The entire season of Lent points to one central theme: Resurrection. The Easter story is not only an account of Jesus’ resurrection from the dead. The story of Easter is also a living, continuing account of humanity striving to rise and live life to the full. The Easter message is not only about the Risen Lord but also about humanity, whom God has saved all throughout salvation history.
This is evident in all three of our Scripture readings today.
Ezekiel is speaking to the Jews in Babylonian exile and isn’t just addressing the misery of individuals. He is speaking about the nation’s desolation as well. Not only are they enslaved but they interpret their condition as a punishment from God for their past infidelities. They can make no argument for their defense, no excuse to God to warrant God’s coming to their rescue.
But God will save them not because of their merit or eloquently-voiced defense, but because God is merciful. Ezekiel describes this in terms of a new creation. God will first give them physical life and then, “I will put my spirit in you that you may live.”
The letter to the Romans goes a step further. The Spirit of God dwells in us and will give life to our mortal bodies simply because it is the spirit of the one who raised Jesus from the dead.
These two readings set the tone for us as we turn to the Lazarus story. Lazarus may be one individual but he is also a symbol of the brokenness of the world - with dead bones scattered all around, almost everywhere we look.
As we try to make sense of this world, we trust and hope that what Jesus tells his disciples about Lazarus will also be true for us: “This illness is not to end in death, but is for the glory of God, that the Son of God may be glorified through it.” That’s what we desperately need and wait for this Easter - that through Christ and the power of his resurrection we too will rise from death and despair to a new life of service and the proclamation of the gospel.
Resurrection is a core element of our Christian faith and it is one defined by some very definite commitments. A continuous, daily shift of mind and heart is required, and it is this which makes the Easter story a daily story.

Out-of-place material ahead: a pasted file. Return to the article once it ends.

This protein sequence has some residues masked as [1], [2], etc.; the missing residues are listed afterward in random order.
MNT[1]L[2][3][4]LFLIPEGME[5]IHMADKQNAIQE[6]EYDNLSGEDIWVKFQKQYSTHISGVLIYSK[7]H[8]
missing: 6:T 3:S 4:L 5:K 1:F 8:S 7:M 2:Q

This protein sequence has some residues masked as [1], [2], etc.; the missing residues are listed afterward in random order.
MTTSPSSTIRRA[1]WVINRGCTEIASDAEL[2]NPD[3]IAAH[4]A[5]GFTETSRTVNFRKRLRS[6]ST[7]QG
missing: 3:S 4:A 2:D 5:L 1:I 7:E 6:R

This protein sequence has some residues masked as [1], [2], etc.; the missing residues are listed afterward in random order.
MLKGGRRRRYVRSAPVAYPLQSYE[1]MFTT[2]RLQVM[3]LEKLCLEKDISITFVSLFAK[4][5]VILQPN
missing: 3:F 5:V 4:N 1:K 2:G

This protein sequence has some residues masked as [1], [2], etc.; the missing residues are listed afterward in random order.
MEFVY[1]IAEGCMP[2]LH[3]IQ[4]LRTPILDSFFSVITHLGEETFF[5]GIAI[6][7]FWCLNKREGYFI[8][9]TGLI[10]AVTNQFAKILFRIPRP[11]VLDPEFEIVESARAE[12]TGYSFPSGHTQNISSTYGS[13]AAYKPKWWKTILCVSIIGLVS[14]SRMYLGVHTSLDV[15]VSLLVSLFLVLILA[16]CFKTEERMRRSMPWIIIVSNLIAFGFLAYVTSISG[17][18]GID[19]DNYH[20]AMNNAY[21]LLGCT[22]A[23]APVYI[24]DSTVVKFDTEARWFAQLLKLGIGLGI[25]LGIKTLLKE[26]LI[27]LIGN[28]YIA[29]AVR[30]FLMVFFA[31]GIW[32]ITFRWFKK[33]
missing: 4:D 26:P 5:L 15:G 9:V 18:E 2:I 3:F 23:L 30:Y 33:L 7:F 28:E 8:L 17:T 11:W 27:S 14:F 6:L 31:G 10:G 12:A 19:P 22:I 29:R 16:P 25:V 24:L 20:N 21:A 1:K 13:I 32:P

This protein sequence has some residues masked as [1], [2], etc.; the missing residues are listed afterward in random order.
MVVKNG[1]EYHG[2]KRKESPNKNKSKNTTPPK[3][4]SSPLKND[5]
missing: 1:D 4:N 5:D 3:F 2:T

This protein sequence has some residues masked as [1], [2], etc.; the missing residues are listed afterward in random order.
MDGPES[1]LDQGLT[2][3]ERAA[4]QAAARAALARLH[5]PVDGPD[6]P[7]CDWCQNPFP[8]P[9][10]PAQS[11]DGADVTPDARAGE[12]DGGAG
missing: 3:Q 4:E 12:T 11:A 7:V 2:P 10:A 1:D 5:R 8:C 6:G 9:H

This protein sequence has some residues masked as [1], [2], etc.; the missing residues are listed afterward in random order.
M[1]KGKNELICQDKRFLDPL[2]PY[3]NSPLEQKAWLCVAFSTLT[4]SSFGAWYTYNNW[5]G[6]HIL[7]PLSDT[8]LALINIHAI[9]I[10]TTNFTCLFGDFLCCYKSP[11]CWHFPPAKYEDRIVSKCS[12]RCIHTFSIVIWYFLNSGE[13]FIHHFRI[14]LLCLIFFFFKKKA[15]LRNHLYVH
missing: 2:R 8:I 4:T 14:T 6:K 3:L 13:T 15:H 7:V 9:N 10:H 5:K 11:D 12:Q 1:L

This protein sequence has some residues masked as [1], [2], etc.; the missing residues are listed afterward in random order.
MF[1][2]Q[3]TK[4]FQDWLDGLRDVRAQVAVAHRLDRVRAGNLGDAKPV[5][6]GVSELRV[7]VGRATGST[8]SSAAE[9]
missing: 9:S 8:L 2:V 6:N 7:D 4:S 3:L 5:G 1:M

Like Lazarus, the Resurrection Experience is for us an earth-shattering one in which we are all called to resurrection. Our “burial bands” have been untied, and we have been set free. Lent allows us to proclaim that we will never go back to the darkness from which He has rescued us. We will never go back to the sins and selfishness which lead only to death. We will never go back to cowardice and weakness in the face of evil. We will never bury ourselves in hopelessness and despair.
Resurrection takes place in real life situations... with real people... not only our family, friends, neighbors, co-workers or employers - but also with all of our sisters and brothers who inhabit this fragile planet of ours. It is impossible to ignore our need for one another - our common need for resurrection.
And so, we need to:
- leave our self-imposed exile of comfortable religion and see to the needs of those outside our circle
- be healed of past hurts that set us apart and keep us fearful of new relationships
- give up sinful patterns that only drive us further into exile
- stop being apart, suspicious, or fearful of others who are different from us
- simplify our lives and stop using resources as though we were the only inhabitants on the earth
- put aside our fears and respond to God’s invitation to come away to a place of intimacy and dependence on God
Resurrection changed Jesus. Resurrection changed Lazarus. So, for us, too, resurrection must mean change. The Resurrection experience is not just something we look forward to. It is here and now. If we truly believe that Jesus has been raised from the dead, that he is alive, that he continues to live and work in and through those who believe in him, we cannot look back.